Journalists and PR people squared up to one another at a panel debate at the University of Lincoln on Monday, February 22nd, to argue if Public Relations “is killing real journalism”.
Organised by the Lincoln School of Journalism, the panel included Anita Raghavan, a journalist with Forbes magazine, and Marc Wadsworth, a lecturer at City University and founder and editor of the-latest.com.
On the PR side were Andy Green, part of Green Communications, and Peter Smith, a lecturer at the university with significant PR experience.
Raghavan spoke first, and was very direct in her judgement: “Public relations is killing real journalism.”
“In the past decade we have had two [economic] bubbles, and both have gone largely unreported by the press until after the fact,” she said, and blamed the role of PR people in obscuring the truth. (“Dare I say it, outright lying.”)
She gave the example of Lehman Brothers, who had launched a new financial product (of the sort that helped caused the recent crisis), and said that the bank’s PR people had said it was a “non-story”. US law now explicitly forbids such products.
The other speaker for the journalist’s side, Marc Wadsworth, went over some of the points made by Guardian journalist Nick Davies, whose claims in “Flat Earth News” clearly influenced the debate.
“The ‘news space’ has trebled while the number of journalists has declined. PRs are taking advantage of ‘churnalism’.” (A word Davies uses throughout “Flat Earth News”, referring to journalists just “churning out” stories, with little checking.)
Wadsworth also used the Iraq war as an example of PR spin selling a conflict which has since claimed around 1,300,000 Iraqi lives.
He also talked about Edward Herman and Noam Chomsky’s “Propaganda Model”, saying that the business orientation of the media, and their practice of stationing journalists at “news hubs” — such as the White House — makes it very easy for PR people to manipulate the news.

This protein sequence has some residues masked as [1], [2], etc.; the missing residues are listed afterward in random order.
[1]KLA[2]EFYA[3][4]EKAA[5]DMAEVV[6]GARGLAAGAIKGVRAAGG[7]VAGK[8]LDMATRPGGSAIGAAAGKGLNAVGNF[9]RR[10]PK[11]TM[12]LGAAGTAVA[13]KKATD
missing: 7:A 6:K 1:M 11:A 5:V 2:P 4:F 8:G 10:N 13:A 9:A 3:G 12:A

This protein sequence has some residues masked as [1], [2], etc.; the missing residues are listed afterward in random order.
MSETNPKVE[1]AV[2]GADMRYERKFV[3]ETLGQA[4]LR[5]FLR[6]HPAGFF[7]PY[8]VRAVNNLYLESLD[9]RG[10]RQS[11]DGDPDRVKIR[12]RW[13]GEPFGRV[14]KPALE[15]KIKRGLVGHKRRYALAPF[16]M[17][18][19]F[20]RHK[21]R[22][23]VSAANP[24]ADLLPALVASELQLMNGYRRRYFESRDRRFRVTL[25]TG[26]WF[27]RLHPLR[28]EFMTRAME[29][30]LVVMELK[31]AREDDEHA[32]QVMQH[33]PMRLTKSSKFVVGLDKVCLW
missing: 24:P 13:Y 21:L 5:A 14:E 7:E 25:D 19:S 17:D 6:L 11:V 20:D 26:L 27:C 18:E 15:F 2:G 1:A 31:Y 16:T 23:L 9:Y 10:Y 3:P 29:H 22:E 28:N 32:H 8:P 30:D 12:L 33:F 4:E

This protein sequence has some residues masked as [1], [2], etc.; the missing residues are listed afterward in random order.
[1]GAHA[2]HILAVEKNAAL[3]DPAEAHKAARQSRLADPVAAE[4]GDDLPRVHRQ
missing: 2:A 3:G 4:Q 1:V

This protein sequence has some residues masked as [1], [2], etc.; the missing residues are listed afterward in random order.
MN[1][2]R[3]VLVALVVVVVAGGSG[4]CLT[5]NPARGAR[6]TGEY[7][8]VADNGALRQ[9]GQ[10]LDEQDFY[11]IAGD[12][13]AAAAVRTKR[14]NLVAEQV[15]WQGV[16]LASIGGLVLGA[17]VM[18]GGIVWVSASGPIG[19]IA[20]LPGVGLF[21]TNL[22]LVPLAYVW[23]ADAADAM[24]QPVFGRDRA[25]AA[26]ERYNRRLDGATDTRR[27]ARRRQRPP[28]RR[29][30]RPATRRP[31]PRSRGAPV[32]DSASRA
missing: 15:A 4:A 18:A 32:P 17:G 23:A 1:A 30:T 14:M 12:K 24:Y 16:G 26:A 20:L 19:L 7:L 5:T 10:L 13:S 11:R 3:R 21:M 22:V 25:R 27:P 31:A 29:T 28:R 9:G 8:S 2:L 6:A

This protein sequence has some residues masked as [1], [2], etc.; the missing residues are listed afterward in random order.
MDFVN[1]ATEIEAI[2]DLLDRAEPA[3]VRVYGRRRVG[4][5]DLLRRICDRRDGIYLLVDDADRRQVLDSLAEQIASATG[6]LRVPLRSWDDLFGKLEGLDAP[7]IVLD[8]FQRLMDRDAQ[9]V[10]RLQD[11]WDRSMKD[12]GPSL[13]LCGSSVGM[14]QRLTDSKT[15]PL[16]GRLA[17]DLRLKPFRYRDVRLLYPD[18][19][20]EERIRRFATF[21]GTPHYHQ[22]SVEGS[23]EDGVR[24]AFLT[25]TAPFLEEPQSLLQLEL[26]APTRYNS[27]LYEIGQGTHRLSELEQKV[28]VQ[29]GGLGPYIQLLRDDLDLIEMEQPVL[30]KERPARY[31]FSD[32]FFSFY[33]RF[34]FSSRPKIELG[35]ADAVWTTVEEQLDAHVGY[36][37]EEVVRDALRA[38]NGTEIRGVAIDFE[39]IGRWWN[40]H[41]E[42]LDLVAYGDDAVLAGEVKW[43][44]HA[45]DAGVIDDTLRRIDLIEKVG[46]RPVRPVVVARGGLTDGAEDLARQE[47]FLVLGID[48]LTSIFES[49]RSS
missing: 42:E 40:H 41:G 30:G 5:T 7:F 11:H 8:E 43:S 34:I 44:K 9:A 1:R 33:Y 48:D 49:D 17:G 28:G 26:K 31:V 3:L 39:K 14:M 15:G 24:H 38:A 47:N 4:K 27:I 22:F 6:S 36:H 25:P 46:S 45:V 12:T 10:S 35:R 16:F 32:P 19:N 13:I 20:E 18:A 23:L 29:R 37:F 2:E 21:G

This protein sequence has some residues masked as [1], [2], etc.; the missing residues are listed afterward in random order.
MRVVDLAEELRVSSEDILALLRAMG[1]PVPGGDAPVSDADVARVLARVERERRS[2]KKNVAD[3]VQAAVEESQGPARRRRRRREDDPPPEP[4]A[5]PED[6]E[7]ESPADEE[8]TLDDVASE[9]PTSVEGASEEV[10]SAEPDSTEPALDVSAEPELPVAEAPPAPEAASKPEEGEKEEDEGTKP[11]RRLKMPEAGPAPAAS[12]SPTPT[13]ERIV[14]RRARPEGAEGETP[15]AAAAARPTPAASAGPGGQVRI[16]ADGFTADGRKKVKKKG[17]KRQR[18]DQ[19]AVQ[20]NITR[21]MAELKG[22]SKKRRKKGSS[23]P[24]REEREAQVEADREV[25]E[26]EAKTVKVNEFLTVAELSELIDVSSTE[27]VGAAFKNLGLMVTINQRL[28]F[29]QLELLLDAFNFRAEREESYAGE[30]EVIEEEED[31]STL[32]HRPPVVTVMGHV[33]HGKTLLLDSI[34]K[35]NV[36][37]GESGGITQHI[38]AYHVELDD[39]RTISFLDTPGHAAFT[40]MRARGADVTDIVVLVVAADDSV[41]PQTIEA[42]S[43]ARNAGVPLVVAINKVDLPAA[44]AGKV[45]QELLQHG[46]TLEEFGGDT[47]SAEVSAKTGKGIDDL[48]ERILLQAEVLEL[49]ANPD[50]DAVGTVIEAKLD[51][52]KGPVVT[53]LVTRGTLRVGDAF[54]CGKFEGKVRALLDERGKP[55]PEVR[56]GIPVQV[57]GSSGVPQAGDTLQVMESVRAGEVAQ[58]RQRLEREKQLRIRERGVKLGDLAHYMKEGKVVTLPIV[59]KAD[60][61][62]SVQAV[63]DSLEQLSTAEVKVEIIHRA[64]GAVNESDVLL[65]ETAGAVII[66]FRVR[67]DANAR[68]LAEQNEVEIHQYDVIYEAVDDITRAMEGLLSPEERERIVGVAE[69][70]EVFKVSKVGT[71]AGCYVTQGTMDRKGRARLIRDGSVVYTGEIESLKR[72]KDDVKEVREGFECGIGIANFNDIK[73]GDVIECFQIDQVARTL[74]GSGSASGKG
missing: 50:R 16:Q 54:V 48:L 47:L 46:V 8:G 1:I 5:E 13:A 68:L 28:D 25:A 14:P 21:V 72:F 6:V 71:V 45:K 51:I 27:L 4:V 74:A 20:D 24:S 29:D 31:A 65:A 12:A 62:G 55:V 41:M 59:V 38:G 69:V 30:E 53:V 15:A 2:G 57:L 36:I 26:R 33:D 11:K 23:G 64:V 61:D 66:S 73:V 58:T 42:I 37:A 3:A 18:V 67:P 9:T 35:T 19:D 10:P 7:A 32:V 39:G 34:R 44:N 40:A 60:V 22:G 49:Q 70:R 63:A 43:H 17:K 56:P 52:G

Meanwhile, Andy Green, the first speaker for the PR side, came out with the absurd notion that “there’s nothing definitive in this world… there’s no such thing as a definitive answer.”
While he was right that “the challenge you have for any so-called fact is the context,” he followed it with the bizarre suggestion that “the idea that there’s an objective truth is a false concept”.
Green talked about finding “common ground” with journalists, which was echoed by Peter Smith, who said that he was a “communicator”.
“The reason I do PR is because I believe in journalism. My job as a PR man is to make sure journalists get access to facts and information,” he said, though he admitted that the “facts” would be tailored sometimes.
“Spin happens. It happens because people are addressing a particular agenda.”
Raghavan challenged Green’s remarks, saying: “[Green] has told us it’s not about good or bad, or black or white. [But] judgements have to be made. Everyday we have to make judgements.”Tweet